I’m a Scientist is like school science lessons meet the X Factor! School students choose which scientist gets a prize of £500 to communicate their work.
Scientists and students talk on this website. They both break down barriers, have fun and learn. But only the students get to vote.
This zone is Hydrogen Zone. It has a range of scientists studying all different topics. Who gets the prize? YOU decide!
Hydrogen is the chemical element with atomic number 1. It is represented by the symbol “H”. It is the lightest and most abundant chemical element, making up about 75 % of the mass of the Universe.
A hydrogen atom usually has one proton in its nucleus and no neutrons. It has one electron in its electron shell.
Hydrogen is very reactive and easily catches fire in the presence of oxygen. Hydrogen combines with oxygen to make water (H2O). The name hydrogen means ‘makes water’ in Greek. Hydrogen as water (H2O) is absolutely essential to life on Earth.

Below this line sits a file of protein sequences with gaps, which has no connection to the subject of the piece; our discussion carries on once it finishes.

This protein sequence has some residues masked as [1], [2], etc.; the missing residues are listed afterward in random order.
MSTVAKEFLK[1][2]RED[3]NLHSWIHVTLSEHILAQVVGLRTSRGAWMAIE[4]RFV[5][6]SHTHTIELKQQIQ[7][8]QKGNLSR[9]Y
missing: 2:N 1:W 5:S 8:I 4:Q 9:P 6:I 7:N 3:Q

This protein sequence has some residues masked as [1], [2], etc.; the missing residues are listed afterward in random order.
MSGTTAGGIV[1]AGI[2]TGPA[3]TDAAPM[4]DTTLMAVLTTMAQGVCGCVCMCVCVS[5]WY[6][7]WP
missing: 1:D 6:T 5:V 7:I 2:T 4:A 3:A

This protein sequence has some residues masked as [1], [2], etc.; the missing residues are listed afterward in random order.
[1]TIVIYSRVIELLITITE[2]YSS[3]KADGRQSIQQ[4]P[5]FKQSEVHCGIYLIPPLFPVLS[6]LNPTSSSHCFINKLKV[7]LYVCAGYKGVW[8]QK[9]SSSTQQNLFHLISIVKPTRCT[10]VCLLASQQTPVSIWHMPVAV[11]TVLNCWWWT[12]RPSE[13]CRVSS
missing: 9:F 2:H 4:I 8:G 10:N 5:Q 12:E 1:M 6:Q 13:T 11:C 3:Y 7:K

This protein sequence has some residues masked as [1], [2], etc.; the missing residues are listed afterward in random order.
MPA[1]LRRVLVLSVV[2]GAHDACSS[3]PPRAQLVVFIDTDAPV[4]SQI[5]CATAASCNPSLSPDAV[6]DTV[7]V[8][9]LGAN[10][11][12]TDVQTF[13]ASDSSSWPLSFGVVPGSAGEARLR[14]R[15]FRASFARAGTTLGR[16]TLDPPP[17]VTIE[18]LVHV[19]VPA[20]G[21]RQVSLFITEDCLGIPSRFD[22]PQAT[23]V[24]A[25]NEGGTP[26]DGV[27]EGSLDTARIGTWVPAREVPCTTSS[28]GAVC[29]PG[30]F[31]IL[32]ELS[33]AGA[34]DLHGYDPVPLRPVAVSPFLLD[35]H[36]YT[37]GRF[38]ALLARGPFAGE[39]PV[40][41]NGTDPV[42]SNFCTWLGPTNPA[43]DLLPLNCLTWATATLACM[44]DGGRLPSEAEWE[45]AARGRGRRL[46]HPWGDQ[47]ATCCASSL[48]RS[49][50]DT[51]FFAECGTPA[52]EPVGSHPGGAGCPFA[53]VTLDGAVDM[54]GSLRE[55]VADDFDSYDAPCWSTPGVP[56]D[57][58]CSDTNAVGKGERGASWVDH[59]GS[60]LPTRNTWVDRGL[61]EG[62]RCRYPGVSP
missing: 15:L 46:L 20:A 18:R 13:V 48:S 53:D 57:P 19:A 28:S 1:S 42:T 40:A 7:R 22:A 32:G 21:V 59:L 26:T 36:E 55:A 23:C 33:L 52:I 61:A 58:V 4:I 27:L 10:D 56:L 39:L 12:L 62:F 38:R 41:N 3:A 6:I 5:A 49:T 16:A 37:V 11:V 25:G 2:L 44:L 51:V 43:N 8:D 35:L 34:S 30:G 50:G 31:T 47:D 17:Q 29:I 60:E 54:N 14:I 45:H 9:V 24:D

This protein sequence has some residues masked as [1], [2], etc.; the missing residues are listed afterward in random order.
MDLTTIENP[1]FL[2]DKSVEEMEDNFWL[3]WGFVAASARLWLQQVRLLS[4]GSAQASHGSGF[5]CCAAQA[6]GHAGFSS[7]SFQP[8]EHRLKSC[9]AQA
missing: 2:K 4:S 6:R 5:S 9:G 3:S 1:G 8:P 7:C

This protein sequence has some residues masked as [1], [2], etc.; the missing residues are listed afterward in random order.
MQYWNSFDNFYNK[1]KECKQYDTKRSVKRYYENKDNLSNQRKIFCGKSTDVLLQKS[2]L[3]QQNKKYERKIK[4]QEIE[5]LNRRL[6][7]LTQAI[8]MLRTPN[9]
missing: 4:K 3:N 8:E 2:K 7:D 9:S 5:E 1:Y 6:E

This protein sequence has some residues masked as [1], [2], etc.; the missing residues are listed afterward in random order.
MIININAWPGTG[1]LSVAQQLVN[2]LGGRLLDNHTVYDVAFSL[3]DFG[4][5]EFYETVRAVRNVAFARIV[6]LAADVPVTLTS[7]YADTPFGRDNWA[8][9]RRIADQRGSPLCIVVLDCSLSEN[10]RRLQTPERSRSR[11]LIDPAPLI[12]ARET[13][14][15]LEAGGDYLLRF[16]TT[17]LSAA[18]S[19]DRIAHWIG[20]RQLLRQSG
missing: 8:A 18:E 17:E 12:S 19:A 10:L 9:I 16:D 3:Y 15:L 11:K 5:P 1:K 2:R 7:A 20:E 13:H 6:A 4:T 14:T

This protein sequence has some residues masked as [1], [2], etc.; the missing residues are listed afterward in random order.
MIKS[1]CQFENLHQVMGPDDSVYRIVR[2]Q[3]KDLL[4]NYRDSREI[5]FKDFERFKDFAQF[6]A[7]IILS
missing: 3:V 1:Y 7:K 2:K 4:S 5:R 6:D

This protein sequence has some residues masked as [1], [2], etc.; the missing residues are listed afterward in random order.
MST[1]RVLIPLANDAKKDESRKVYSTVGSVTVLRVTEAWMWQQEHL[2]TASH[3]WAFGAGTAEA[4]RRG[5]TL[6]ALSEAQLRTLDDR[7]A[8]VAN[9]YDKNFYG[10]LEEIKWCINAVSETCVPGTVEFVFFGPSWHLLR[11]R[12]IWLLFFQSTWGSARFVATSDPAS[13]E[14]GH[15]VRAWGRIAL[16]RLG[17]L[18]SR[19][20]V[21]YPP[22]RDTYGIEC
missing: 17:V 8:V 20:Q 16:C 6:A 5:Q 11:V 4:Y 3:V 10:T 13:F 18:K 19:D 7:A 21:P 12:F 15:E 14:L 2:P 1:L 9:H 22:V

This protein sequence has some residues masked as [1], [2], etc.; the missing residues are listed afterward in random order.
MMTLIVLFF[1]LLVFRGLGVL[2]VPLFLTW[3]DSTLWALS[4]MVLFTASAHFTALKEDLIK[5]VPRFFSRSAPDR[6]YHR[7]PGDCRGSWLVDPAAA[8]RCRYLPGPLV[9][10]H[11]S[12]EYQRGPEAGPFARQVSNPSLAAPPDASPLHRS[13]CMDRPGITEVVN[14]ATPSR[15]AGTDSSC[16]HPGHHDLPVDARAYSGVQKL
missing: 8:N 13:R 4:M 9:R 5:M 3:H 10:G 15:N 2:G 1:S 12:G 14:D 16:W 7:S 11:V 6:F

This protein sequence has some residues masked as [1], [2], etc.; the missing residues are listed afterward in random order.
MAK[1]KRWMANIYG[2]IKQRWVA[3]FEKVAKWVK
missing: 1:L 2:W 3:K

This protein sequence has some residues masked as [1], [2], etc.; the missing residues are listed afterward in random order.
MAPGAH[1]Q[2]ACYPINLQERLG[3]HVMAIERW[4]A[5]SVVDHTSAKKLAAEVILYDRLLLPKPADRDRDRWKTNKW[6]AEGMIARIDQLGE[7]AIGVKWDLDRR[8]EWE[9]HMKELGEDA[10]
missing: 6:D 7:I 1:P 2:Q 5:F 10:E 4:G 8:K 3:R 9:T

Because it is so light, hydrogen gas was originally used in airships. Then just before World War II there was a terrible accident. An airship filled with hydrogen, called the Hindenburg, caught fire as it was trying to dock. There happened to be many news cameras there, to film the airship, so footage of the terrible fire was shown around the world and the disaster became very famous.
After that, hydrogen airships were deemed far too dangerous due to the risk of fire. Even though, actually, aeroplanes at the time weren’t very safe, and statistically, airships were safer. The dramatic footage created such a memorable image that it essentially doomed the airship business.
Hydrogen is used in very large quantities in the chemical and petroleum industries. In food industries, hydrogen is used to hydrogenate oils or fats, which is how margarine is made from liquid vegetable oil.
Hydrogen is also used to produce methanol and hydrochloric acid, as well as being used as a reducing agent for metal ores.